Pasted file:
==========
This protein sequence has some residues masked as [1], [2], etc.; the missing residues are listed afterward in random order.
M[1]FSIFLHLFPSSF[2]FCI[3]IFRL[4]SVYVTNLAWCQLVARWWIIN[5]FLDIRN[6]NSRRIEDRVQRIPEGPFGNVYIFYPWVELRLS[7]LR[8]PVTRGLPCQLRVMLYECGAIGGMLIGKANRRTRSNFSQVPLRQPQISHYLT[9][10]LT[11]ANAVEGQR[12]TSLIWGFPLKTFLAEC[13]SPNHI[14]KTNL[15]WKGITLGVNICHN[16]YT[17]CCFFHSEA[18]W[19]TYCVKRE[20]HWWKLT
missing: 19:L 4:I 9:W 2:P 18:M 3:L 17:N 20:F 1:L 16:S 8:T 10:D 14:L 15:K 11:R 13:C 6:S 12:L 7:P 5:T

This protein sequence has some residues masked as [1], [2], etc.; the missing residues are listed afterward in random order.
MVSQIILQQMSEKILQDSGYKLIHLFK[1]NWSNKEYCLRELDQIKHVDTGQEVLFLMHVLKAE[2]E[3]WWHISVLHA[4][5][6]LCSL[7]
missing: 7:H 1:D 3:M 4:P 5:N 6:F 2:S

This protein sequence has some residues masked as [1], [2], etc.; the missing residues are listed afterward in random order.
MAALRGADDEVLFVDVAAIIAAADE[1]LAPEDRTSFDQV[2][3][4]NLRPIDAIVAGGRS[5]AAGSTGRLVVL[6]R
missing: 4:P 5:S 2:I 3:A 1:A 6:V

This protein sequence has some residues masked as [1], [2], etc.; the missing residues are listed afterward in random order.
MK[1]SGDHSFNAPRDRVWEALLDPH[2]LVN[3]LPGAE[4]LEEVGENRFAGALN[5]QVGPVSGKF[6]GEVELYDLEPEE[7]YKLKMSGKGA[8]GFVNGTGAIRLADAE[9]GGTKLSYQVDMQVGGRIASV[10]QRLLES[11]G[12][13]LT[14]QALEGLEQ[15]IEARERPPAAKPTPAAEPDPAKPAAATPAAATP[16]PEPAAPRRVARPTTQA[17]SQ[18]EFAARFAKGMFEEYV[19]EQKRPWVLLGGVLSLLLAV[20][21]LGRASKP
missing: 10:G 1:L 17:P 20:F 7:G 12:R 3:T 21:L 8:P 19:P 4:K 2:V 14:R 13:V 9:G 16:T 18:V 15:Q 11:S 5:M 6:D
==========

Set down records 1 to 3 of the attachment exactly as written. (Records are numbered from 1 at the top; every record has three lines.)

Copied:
This protein sequence has some residues masked as [1], [2], etc.; the missing residues are listed afterward in random order.
M[1]FSIFLHLFPSSF[2]FCI[3]IFRL[4]SVYVTNLAWCQLVARWWIIN[5]FLDIRN[6]NSRRIEDRVQRIPEGPFGNVYIFYPWVELRLS[7]LR[8]PVTRGLPCQLRVMLYECGAIGGMLIGKANRRTRSNFSQVPLRQPQISHYLT[9][10]LT[11]ANAVEGQR[12]TSLIWGFPLKTFLAEC[13]SPNHI[14]KTNL[15]WKGITLGVNICHN[16]YT[17]CCFFHSEA[18]W[19]TYCVKRE[20]HWWKLT
missing: 19:L 4:I 9:W 2:P 18:M 3:L 17:N 20:F 1:L 16:S 8:T 10:D 14:L 15:K 11:R 13:C 6:S 12:L 7:P 5:T

This protein sequence has some residues masked as [1], [2], etc.; the missing residues are listed afterward in random order.
MVSQIILQQMSEKILQDSGYKLIHLFK[1]NWSNKEYCLRELDQIKHVDTGQEVLFLMHVLKAE[2]E[3]WWHISVLHA[4][5][6]LCSL[7]
missing: 7:H 1:D 3:M 4:P 5:N 6:F 2:S

This protein sequence has some residues masked as [1], [2], etc.; the missing residues are listed afterward in random order.
MAALRGADDEVLFVDVAAIIAAADE[1]LAPEDRTSFDQV[2][3][4]NLRPIDAIVAGGRS[5]AAGSTGRLVVL[6]R
missing: 4:P 5:S 2:I 3:A 1:A 6:V